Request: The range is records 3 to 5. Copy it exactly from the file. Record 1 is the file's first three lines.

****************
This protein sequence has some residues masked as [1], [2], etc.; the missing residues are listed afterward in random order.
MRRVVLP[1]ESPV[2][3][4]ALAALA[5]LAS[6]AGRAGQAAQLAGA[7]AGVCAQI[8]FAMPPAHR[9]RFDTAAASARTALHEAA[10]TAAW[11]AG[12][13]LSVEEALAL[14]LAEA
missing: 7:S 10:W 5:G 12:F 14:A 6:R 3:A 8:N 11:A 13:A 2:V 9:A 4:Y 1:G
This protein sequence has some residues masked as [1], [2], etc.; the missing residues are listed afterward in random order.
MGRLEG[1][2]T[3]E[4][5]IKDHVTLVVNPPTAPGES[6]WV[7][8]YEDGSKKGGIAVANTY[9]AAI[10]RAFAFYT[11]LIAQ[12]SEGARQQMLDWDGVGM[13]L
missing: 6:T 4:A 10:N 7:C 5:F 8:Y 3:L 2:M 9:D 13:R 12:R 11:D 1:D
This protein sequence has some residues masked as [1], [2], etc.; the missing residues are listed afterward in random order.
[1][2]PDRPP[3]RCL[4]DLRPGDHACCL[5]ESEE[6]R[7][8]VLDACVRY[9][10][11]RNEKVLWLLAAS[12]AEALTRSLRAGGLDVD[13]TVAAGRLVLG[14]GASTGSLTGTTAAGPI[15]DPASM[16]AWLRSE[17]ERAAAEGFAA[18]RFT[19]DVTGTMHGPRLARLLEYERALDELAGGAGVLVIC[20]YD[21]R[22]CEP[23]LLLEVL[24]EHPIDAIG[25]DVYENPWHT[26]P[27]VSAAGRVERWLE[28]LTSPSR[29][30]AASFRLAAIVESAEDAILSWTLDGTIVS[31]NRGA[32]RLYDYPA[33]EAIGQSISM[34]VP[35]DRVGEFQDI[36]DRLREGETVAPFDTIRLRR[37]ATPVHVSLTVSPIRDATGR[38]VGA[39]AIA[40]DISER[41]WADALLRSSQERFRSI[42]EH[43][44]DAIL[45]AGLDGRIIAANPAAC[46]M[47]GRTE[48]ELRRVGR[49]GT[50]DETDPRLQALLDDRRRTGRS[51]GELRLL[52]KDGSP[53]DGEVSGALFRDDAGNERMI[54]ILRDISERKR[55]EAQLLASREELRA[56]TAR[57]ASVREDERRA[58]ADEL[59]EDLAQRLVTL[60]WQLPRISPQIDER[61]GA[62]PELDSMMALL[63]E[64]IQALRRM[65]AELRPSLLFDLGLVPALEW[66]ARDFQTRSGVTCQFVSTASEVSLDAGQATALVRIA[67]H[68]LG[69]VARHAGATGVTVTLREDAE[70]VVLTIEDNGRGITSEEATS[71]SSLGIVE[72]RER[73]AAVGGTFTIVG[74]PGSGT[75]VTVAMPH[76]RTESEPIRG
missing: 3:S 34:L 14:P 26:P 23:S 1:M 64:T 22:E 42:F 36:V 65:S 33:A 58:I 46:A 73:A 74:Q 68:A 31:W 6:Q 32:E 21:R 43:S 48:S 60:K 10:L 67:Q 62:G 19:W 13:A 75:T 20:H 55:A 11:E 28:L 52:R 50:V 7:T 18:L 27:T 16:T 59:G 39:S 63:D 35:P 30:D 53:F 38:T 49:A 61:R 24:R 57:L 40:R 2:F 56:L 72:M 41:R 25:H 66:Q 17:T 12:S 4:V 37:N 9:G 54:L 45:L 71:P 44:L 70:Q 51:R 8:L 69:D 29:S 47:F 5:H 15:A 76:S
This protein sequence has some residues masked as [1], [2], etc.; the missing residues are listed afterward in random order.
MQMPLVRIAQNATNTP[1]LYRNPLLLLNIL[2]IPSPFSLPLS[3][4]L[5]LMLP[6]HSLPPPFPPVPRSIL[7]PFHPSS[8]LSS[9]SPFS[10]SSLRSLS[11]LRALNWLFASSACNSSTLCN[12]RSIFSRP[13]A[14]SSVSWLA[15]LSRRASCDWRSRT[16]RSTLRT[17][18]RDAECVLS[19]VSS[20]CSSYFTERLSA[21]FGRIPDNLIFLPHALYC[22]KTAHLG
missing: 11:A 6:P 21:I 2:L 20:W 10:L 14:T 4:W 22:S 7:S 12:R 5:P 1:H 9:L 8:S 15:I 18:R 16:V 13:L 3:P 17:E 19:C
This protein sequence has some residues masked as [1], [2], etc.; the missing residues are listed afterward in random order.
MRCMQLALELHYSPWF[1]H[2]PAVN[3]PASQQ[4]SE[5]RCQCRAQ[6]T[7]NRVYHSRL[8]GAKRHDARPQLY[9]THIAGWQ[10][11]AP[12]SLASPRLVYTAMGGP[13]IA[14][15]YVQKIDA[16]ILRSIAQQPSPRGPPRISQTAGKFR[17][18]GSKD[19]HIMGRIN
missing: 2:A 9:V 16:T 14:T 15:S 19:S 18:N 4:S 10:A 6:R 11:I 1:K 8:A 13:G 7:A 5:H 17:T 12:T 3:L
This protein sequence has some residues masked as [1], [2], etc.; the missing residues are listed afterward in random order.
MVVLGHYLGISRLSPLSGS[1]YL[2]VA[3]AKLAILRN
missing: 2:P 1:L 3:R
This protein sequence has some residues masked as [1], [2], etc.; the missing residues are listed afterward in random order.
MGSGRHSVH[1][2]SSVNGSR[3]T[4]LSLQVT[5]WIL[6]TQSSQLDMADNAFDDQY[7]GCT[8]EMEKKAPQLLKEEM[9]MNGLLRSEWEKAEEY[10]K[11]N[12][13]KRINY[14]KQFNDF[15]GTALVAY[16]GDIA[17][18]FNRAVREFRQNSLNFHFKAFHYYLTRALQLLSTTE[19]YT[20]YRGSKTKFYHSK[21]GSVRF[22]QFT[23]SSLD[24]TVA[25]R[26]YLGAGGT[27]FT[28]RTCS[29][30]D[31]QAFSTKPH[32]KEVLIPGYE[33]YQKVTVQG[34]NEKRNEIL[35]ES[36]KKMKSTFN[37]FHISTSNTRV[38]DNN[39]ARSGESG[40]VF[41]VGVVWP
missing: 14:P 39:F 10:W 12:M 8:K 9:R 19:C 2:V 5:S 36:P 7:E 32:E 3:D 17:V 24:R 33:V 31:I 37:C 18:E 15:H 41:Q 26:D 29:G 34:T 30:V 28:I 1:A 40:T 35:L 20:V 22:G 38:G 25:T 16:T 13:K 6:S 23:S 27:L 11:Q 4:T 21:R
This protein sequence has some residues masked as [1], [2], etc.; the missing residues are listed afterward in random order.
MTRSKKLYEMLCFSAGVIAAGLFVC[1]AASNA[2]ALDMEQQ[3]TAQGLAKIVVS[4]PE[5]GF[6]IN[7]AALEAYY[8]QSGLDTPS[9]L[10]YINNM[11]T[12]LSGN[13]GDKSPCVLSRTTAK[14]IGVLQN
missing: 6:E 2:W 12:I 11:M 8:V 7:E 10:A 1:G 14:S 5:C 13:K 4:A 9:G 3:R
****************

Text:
This protein sequence has some residues masked as [1], [2], etc.; the missing residues are listed afterward in random order.
[1][2]PDRPP[3]RCL[4]DLRPGDHACCL[5]ESEE[6]R[7][8]VLDACVRY[9][10][11]RNEKVLWLLAAS[12]AEALTRSLRAGGLDVD[13]TVAAGRLVLG[14]GASTGSLTGTTAAGPI[15]DPASM[16]AWLRSE[17]ERAAAEGFAA[18]RFT[19]DVTGTMHGPRLARLLEYERALDELAGGAGVLVIC[20]YD[21]R[22]CEP[23]LLLEVL[24]EHPIDAIG[25]DVYENPWHT[26]P[27]VSAAGRVERWLE[28]LTSPSR[29][30]AASFRLAAIVESAEDAILSWTLDGTIVS[31]NRGA[32]RLYDYPA[33]EAIGQSISM[34]VP[35]DRVGEFQDI[36]DRLREGETVAPFDTIRLRR[37]ATPVHVSLTVSPIRDATGR[38]VGA[39]AIA[40]DISER[41]WADALLRSSQERFRSI[42]EH[43][44]DAIL[45]AGLDGRIIAANPAAC[46]M[47]GRTE[48]ELRRVGR[49]GT[50]DETDPRLQALLDDRRRTGRS[51]GELRLL[52]KDGSP[53]DGEVSGALFRDDAGNERMI[54]ILRDISERKR[55]EAQLLASREELRA[56]TAR[57]ASVREDERRA[58]ADEL[59]EDLAQRLVTL[60]WQLPRISPQIDER[61]GA[62]PELDSMMALL[63]E[64]IQALRRM[65]AELRPSLLFDLGLVPALEW[66]ARDFQTRSGVTCQFVSTASEVSLDAGQATALVRIA[67]H[68]LG[69]VARHAGATGVTVTLREDAE[70]VVLTIEDNGRGITSEEATS[71]SSLGIVE[72]RER[73]AAVGGTFTIVG[74]PGSGT[75]VTVAMPH[76]RTESEPIRG
missing: 3:S 34:L 14:P 26:P 23:S 1:M 64:T 22:E 42:F 36:V 65:S 33:A 58:I 46:A 73:A 74:Q 68:A 31:W 6:Q 32:E 21:R 43:S 48:S 60:K 10:L 67:Q 62:G 19:W 13:A 75:T 20:H 55:A 11:E 28:L 52:R 50:V 7:T 18:L 27:T 16:T 59:G 39:S 63:D 35:P 30:D 53:F 38:T 49:A 61:R 24:R 57:L 40:R 2:F 56:L 72:M 41:R 25:H 66:Q 17:T 12:S 4:V 37:N 9:G 54:L 45:L 71:P 44:L 70:Q 51:R 8:L 69:D 29:S 47:F 5:H 15:A 76:S
This protein sequence has some residues masked as [1], [2], etc.; the missing residues are listed afterward in random order.
MQMPLVRIAQNATNTP[1]LYRNPLLLLNIL[2]IPSPFSLPLS[3][4]L[5]LMLP[6]HSLPPPFPPVPRSIL[7]PFHPSS[8]LSS[9]SPFS[10]SSLRSLS[11]LRALNWLFASSACNSSTLCN[12]RSIFSRP[13]A[14]SSVSWLA[15]LSRRASCDWRSRT[16]RSTLRT[17][18]RDAECVLS[19]VSS[20]CSSYFTERLSA[21]FGRIPDNLIFLPHALYC[22]KTAHLG
missing: 11:A 6:P 21:I 2:L 20:W 10:L 14:T 4:W 22:S 7:S 12:R 5:P 1:H 9:L 8:S 15:I 18:R 16:V 13:L 3:P 17:E 19:C
This protein sequence has some residues masked as [1], [2], etc.; the missing residues are listed afterward in random order.
MRCMQLALELHYSPWF[1]H[2]PAVN[3]PASQQ[4]SE[5]RCQCRAQ[6]T[7]NRVYHSRL[8]GAKRHDARPQLY[9]THIAGWQ[10][11]AP[12]SLASPRLVYTAMGGP[13]IA[14][15]YVQKIDA[16]ILRSIAQQPSPRGPPRISQTAGKFR[17][18]GSKD[19]HIMGRIN
missing: 2:A 9:V 16:T 14:T 15:S 19:S 18:N 4:S 10:A 6:R 11:I 1:K 8:A 13:G 7:A 5:H 17:T 12:T 3:L